While Kenyans were watching grass grow during the vote tallying process, AIU lived an unusual life.  The Intercultural Studies—Missions Department together with the departments of Theology, Education, and Biblical studies and in collaboration with Trinity Evangelical Divinity School (TEDS) hosted over 40 scholars from around the world for a four-day forum. Among those who joined us were leading scholars on African Christianity such as Opuku Onyina (Chancellor, Pentecost University College, Ghana), Yusufu Turaki (ECWA-Jos, Nigeria), Kwabena Asamoa-Gyadu (Trinity Theological Seminary, Ghana), Samuel Kunhiyop (ECWA, Jos-Nigeria), Joseph Mavinga (UNISA-South Africa). Others were Dana Harris (TEDS), Robert Priest (TEDS), Timothy Stabell (Briercrest College and Seminary, Canada), Douglas Sweeney, (Director of Jonathan Edwards Center, TEDS) and many more. The colloquium, led by Professors Tite Tiénou (TEDS), Robert Priest (TEDS), and Steve Rasmussen (AIU) was a part of a growing effort to address the escalating problem of witchcraft accusations all over Africa. The Center for World Christianity was represented by several students, and some of our professors.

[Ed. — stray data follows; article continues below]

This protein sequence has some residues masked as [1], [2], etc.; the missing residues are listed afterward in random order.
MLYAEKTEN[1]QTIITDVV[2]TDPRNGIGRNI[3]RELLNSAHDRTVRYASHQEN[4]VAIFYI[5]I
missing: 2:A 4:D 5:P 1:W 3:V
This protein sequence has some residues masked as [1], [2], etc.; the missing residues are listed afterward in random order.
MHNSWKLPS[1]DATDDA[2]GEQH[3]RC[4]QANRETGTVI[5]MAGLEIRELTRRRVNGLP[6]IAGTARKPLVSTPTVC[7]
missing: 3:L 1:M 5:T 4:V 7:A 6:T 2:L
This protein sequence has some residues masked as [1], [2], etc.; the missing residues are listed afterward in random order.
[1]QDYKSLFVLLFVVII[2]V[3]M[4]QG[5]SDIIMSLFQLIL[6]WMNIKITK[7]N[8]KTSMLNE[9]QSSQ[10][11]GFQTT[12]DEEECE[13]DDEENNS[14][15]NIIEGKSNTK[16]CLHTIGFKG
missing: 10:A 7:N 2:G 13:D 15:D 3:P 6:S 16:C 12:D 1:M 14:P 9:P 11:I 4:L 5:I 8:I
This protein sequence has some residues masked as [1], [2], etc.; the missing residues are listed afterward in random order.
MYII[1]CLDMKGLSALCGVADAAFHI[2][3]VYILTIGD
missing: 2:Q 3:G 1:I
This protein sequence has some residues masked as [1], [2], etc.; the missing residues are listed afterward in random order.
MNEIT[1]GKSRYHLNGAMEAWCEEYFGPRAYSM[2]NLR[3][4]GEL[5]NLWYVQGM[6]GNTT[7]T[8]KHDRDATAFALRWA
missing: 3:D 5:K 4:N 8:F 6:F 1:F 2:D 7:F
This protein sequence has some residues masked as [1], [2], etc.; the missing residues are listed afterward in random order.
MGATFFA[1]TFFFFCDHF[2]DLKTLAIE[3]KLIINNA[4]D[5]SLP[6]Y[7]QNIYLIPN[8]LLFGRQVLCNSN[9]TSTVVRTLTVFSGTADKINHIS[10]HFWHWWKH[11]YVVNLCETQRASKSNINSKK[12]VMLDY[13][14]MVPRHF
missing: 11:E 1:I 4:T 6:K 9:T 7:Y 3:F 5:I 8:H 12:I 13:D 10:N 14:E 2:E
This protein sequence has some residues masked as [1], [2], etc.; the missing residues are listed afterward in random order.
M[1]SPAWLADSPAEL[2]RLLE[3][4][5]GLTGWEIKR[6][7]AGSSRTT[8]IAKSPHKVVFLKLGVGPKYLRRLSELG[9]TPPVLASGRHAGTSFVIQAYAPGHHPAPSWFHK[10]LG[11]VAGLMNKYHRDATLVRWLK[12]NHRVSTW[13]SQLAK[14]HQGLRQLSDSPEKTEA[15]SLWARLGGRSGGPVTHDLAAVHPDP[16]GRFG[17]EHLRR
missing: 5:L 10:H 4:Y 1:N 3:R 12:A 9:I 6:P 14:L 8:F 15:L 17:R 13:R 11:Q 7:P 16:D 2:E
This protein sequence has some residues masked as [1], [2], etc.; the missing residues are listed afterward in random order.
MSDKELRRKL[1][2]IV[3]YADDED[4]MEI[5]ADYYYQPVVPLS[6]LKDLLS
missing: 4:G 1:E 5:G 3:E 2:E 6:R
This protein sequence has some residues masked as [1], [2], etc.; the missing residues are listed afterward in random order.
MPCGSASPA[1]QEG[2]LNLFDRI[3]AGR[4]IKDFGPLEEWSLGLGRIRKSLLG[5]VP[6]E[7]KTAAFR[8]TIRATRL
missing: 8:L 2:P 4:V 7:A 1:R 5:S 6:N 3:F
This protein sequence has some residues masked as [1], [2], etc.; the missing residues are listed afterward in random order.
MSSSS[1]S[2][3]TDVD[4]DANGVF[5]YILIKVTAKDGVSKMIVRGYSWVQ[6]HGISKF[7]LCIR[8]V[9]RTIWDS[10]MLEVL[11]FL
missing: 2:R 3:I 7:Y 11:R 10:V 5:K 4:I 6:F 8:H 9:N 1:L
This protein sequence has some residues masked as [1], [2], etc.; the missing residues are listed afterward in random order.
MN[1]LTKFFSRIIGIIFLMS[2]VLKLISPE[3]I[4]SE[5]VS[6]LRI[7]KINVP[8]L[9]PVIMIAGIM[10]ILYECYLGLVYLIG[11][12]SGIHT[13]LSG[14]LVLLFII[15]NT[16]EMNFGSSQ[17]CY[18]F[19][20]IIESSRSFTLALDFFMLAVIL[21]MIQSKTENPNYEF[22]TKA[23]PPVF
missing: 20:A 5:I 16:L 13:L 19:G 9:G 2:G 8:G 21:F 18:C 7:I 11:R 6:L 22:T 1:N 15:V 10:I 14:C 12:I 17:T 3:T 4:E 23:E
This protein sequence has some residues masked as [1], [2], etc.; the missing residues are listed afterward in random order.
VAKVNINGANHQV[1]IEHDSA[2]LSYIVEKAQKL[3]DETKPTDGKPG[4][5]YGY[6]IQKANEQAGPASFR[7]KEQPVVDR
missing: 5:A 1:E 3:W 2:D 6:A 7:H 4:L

Although it is an ongoing reality in communities and churches all over Africa, witchcraft is one of the things we don’t openly talk about. We saw a video of three alleged witches, people in their prime, being brutally lynched in broad daylight in Kisii, Kenya. Justus Mutuku told of his evangelistic outreaches among high school youth. Students show him charms given to them by a person of power to protect or help them succeed—meaning they or their parents have dabbled with powers that may or may not involve witchcraft. One participant told of a highly ranked, long serving pastor in a well-known denomination. Yet at the claims of an alleged witch that he himself was a witch, the pastor went down disgracefully. Haruna Tukurah narrated cases of orphanage children accused as child witches and consequently tortured by relatives. A refugee camp in Northern Ghana is home to over a thousand women who have fled their homes at the pain of death after accusations. All over Africa, print media is rife with accounts of witchcraft-related murders.